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A Day in the Life of a Fiber Mill

A Day in the Life of a Fiber Mill

Last Friday, Cathy (Luvswool) and I took a lovely drive out to Belvidere, Illinois to tour the Illinois Wool and Fiber Mill.

Nestled in the midst of farmland, we were surprised to turn into a  homestead driveway. I guess we were expecting a huge factory, but it was a quaint store and small facility crammed with custom made machinery.  The idea for the mill started when Jane Zeien’s family purchased two ewes  for a 4 H project.  The family enjoyed working with the sheep and began raising Cheviot, Hampshire, Shetland and Cotswold sheep. They decided to expand their services to help promote the industry.

The Illinois Wool and Fiber Mill can handle everything from washing fiber, blending, picking, carding, pin drafting, custom dyeing, preparing batts and spinning.  All types of natural fiber are welcome  unwashed or washed.  And no order is too small and each fleece is processed individually.

Jane greeted us and led us into her workspace and into wool heaven.

We were surrounded by fleece waiting to be processed in a variety of  breeds and blends and piles of roving in a potpourri of colors and blends.

The picker has a big enclosed space behind it where the fleece piles up ready for the next step.

PickerThe carder dominated the center of the room.

front of carder carder back











Batts can be made on the carder by changing out the parts on the back of this machine shown here making roving.

This is the pin drafting machine.

pin draftingDepending on the job finishing the wool can be done on the spinning machine, then the skeining machine.

Spinning Skeining machineWhen the tour was over we visited the shop where everything is related to sheep from skins to finished good by Pendleton and Woolrich along with handmade items, books, roving and yarn. If you want to learn more about the mill visit their website

Of course, we both bought some new wools to play with. One of my treasures was an English Merino wool batt.

Eng Merino batt

Here are Cathy’s new treasures —

Cathy treasures


Wool Gathering

Wool Gathering

This past weekend, my husband and I went to pick up 200# of wool and took it to the processing plant. This is the wool that I will be using to build a yurt this summer. It was really exciting to get started on this project.

MINOLTA DIGITAL CAMERAWe got up early on Saturday morning and drove to Florence, MT which is about 3 hours from our house. We arrived and the little white trailer is where the wool we were buying was stored. We loaded it on to our trailer and strapped it all down.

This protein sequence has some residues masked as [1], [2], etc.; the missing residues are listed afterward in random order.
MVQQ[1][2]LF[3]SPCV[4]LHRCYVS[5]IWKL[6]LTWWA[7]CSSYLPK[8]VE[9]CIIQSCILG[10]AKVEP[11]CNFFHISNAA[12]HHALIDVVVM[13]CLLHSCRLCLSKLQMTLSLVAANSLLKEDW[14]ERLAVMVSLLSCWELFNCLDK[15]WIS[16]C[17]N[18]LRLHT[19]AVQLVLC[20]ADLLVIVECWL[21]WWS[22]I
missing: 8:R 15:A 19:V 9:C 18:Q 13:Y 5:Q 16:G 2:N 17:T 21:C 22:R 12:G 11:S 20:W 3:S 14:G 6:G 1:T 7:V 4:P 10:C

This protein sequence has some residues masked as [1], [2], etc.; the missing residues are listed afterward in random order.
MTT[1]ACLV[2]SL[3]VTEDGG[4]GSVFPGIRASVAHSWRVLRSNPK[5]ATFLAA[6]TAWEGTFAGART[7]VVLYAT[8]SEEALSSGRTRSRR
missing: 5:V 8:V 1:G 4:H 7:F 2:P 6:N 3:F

MINOLTA DIGITAL CAMERAHere are a few of the sheep that were on Suzanne’s farm.

MINOLTA DIGITAL CAMERAMost of the wool is this dark color. This is either a Targee or Black Welsh breed of sheep.

MINOLTA DIGITAL CAMERAThe dogs wanted to get in on the act, so here is Suzanne trying to calm them down a bit.


All of the bags of wool were labeled with the sheep name for the fleece. This is Sophie and there was also Elmo and Ernie and a few others I have forgotten.


Here’s some of the darker wool. I got a mix of Targee, Black Welsh, Romney and BFL.

MINOLTA DIGITAL CAMERAThen we took off for Hall, MT. We had to make a stop for a cargo net to go over the tarp as we were afraid all the wool was going to blow away. Once it was strapped down more tightly, we were back on the road to Hall. After another one and half hours of driving we arrived at Sugar Loaf Wool Mill.


Here I am helping to unload the wool from the trailer. It was cold and windy.


Once we got inside, Ed weighed all the bags of wool. We had 206#.


Here’s Sue and her assistant adding up the wool amounts.


Here is the carder and it is really huge. Ed was really nice and turned on the carder to make a batt that will be similar to the ones I will be getting back. The videos below show the carder at work. I wasn’t able to edit the videos because I need a better editing program but I think they are worth watching if you haven’t seen a big carder running before. The videos are fairly short and the last one shows Ed cutting the batt off the carder.


This is a rolling felting machine that Ed built himself. I need one of these 🙂

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